September 28, 2003

UPI CORRESPONDENT PAMELA HESS has an interesting piece on media coverage of matters in Iraq. It’s long, and complex, enough to defy simple summary, but here are some excerpts:

It is an important debate to have. Coverage out of Iraq is largely negative, and the surprise to me upon arriving there in July was that it wasn’t nearly as dangerous as I thought it was going to be. People are on the streets evening and morning, eating at restaurants and doing their shopping. They swim in the Tigris to keep cool. They play soccer. . . .

If the CPA feels that its successes are not getting appropriate media attention, they might ask themselves why.

On my first day in Baghdad, I submitted the required written request for more than a dozen interviews and briefings, knowing many would not be granted. Four weeks later, when I left Baghdad, my requests had never even been formally acknowledged — although a CPA spokesman confirmed they had been received — and none were ever acted upon. . . .

These Marines, from Gen. Mattis down, understood what Keane talked about Thursday: that the deaths of American soldiers (not a single Marine has been killed by hostile fire since April 12) are statistically small but play into the hands of the enemy, who depend on the daily news report of the grim statistic for psychological victory. They want Iraq to seem lawless and ungovernable and most of all dangerous, so the Americans and the 20,000 other troops will leave.

There is another reason they are dismayed by the media coverage: It gives way too much credit to the enemy. The attacks on U.S. soldiers are relatively “cheap” — they are remotely detonated bombs or mortar or grenade attacks conducted from far off. They don’t require much in the way of expertise or bravery. Each news report of each hostile death — and there have been 81 since combat operations supposedly ended May 1 — contributes (the military says unjustly) to their image as a credible fighting force.

Read the whole thing.

UPDATE: Rapid response!

Just read the Pam Hess piece you linked to about media coverage in Iraq. Given that I am sitting squarely in the middle of the CPA press shop in Baghdad as I write this, I feel qualified enough to comment.

First, Hess completely leaves out one of the reasons for the easier time the Marines (and the Army’s 101st Airborne in the north) are having with the population. Namely, the Shia and Kurds were more favorably disposed to the Americans deposing Saddam and hence more likely to “give peace a chance” once the Americans settled in to rebuild. Not so in “the triangle” and in Baghdad proper, and it is Army units that got that assignment.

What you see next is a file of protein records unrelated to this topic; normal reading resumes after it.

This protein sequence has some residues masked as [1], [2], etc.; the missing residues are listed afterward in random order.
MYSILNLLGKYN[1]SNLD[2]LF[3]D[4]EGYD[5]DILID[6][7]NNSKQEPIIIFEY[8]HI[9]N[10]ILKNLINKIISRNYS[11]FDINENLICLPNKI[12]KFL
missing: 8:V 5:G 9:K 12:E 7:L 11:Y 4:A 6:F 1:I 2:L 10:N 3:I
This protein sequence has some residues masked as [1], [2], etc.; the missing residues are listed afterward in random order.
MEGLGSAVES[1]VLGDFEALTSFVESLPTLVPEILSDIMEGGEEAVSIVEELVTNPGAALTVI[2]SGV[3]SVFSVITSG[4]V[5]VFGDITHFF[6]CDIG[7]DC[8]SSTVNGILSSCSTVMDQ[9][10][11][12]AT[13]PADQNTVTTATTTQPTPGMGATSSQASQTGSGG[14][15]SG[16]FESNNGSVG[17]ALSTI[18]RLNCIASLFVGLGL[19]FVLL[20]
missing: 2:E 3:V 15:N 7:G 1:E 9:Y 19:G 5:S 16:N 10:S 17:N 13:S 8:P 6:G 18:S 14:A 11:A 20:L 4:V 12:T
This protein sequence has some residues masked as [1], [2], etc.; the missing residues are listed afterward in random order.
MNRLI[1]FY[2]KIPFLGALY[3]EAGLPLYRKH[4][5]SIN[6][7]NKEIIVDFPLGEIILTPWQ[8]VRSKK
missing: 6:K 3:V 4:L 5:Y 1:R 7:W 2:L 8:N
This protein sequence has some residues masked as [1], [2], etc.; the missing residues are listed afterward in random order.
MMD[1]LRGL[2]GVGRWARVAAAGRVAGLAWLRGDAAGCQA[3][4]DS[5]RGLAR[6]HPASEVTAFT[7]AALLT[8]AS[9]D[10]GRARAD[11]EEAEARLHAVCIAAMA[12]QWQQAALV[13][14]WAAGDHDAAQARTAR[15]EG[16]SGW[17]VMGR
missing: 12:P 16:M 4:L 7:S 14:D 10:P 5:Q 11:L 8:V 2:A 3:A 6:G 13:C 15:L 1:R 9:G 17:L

This is a critical point because it explains some of of the Army’s skittishnes about reporters. This isn’t to say that the Marines didn’t approach this correctly right from the start, they have. It’s just to highlight that the (Army) units in and around Baghdad got the tougher assignment and hence are a little more strained in their daily effort. Which in turn tends to mean they are more restrained with reporters roaming around. . . .

Her piece here is just one long apologia for the press who are now being rightly) assailed for letting their biases choose what actually makes it into print and this seems to be in line with her previous work and reputation.

Finally, Hess fails to mention how understaffed the CPA itself is and thus by extension its public affairs effort. It’s tough to give all the media everything they want when you lack the manpower to do it. Sure, more people would be great. But more people come with more logistical and other problems and, while I am not privy to this decision, I would not be surprised if there was a conscious decision to limit the “footprint” of CPA in order to avoid the perception that the CPA is here to stay. Already you can find grumbling on the Iraqi General Council that they are ready to take on more governing responsibility. Increasing the footprint of CPA would tend to send a signal that we’re overly paternalistic here. Not an image we are trying to foster.

Not sure if any of this is interesting to you or not. But I just thought I’d take 5 minutes to point out just a SMALL part of the other side. I’d appreciate being anonymous if you use any of this.

Done. I must say that I’ve found Hess’s commentary on this pretty balanced — but then, I’m not square in the middle of things in Baghdad, so I can only compare it to what I’m hearing from other reporters.

In a related vein, read this.

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